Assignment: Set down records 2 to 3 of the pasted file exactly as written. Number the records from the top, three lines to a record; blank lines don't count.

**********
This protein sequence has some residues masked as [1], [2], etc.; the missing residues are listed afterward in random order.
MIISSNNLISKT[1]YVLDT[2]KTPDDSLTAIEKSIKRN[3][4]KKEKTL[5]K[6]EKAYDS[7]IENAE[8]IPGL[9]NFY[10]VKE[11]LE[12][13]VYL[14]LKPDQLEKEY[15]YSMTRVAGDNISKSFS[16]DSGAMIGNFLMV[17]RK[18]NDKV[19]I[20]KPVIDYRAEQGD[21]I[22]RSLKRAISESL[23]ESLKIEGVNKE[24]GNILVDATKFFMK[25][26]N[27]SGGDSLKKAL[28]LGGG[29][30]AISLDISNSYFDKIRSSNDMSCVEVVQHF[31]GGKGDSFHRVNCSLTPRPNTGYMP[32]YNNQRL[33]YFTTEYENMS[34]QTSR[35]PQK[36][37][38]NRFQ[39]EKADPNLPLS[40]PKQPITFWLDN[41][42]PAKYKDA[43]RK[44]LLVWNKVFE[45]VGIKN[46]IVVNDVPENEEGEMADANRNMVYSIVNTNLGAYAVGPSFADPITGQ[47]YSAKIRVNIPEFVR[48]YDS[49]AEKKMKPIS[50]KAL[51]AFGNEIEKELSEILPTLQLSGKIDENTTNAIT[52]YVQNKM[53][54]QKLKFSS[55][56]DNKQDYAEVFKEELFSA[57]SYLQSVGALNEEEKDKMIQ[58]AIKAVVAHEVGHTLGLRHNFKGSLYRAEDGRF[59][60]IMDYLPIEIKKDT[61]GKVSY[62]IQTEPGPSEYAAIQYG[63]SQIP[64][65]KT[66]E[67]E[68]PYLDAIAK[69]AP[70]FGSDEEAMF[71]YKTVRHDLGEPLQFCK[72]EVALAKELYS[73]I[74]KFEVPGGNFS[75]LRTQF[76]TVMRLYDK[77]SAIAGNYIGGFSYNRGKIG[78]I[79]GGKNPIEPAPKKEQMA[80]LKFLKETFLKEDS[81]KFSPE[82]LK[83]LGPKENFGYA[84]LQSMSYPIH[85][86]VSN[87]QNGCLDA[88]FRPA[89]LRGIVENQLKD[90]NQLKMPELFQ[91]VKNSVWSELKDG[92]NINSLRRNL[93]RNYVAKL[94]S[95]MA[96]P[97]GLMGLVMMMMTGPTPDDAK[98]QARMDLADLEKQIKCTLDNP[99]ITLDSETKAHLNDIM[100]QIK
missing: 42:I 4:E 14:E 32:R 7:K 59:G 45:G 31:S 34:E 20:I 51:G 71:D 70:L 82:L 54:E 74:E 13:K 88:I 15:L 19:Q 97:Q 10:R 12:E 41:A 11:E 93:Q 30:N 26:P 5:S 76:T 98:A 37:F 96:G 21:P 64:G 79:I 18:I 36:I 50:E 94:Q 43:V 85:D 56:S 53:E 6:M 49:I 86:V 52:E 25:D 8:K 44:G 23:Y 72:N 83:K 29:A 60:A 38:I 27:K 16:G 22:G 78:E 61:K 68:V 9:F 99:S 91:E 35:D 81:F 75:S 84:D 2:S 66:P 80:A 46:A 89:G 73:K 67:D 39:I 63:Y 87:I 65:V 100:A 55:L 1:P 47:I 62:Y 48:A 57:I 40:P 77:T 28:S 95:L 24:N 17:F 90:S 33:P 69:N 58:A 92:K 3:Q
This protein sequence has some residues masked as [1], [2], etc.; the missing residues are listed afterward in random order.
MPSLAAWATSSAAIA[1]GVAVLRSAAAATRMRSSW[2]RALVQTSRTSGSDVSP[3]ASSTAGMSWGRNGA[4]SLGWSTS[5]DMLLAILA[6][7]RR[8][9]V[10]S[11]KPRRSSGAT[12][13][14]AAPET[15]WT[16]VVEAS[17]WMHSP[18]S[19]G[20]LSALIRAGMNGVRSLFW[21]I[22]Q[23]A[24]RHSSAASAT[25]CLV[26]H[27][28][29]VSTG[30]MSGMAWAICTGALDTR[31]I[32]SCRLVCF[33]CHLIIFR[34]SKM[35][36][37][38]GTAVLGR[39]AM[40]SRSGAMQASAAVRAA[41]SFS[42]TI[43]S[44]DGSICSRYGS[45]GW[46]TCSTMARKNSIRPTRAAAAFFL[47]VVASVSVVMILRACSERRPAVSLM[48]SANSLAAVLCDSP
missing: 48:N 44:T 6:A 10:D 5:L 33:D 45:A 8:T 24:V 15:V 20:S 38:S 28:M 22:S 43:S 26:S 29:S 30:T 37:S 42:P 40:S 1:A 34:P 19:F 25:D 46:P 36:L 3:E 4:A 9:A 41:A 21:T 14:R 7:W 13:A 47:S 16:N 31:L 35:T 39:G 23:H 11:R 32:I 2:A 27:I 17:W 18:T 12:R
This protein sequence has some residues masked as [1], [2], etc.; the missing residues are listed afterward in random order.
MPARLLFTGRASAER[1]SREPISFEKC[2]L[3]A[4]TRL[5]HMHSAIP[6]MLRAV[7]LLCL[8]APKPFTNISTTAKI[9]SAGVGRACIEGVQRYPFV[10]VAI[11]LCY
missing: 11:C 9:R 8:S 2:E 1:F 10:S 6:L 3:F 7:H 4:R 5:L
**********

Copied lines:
This protein sequence has some residues masked as [1], [2], etc.; the missing residues are listed afterward in random order.
MPSLAAWATSSAAIA[1]GVAVLRSAAAATRMRSSW[2]RALVQTSRTSGSDVSP[3]ASSTAGMSWGRNGA[4]SLGWSTS[5]DMLLAILA[6][7]RR[8][9]V[10]S[11]KPRRSSGAT[12][13][14]AAPET[15]WT[16]VVEAS[17]WMHSP[18]S[19]G[20]LSALIRAGMNGVRSLFW[21]I[22]Q[23]A[24]RHSSAASAT[25]CLV[26]H[27][28][29]VSTG[30]MSGMAWAICTGALDTR[31]I[32]SCRLVCF[33]CHLIIFR[34]SKM[35][36][37][38]GTAVLGR[39]AM[40]SRSGAMQASAAVRAA[41]SFS[42]TI[43]S[44]DGSICSRYGS[45]GW[46]TCSTMARKNSIRPTRAAAAFFL[47]VVASVSVVMILRACSERRPAVSLM[48]SANSLAAVLCDSP
missing: 48:N 44:T 6:A 10:D 5:L 33:D 45:A 8:T 24:V 15:V 20:S 38:S 28:M 22:S 43:S 26:S 29:S 30:T 37:S 42:P 40:S 1:A 34:P 19:F 25:D 46:P 36:L 3:E 4:A 9:A 41:A 21:T 14:R 7:W 13:A 47:S 16:N 31:L 35:T 39:G 23:H 11:R 32:I 2:A 27:I 17:W 18:T 12:R
This protein sequence has some residues masked as [1], [2], etc.; the missing residues are listed afterward in random order.
MPARLLFTGRASAER[1]SREPISFEKC[2]L[3]A[4]TRL[5]HMHSAIP[6]MLRAV[7]LLCL[8]APKPFTNISTTAKI[9]SAGVGRACIEGVQRYPFV[10]VAI[11]LCY
missing: 11:C 9:R 8:S 2:E 1:F 10:S 6:L 3:F 7:H 4:R 5:L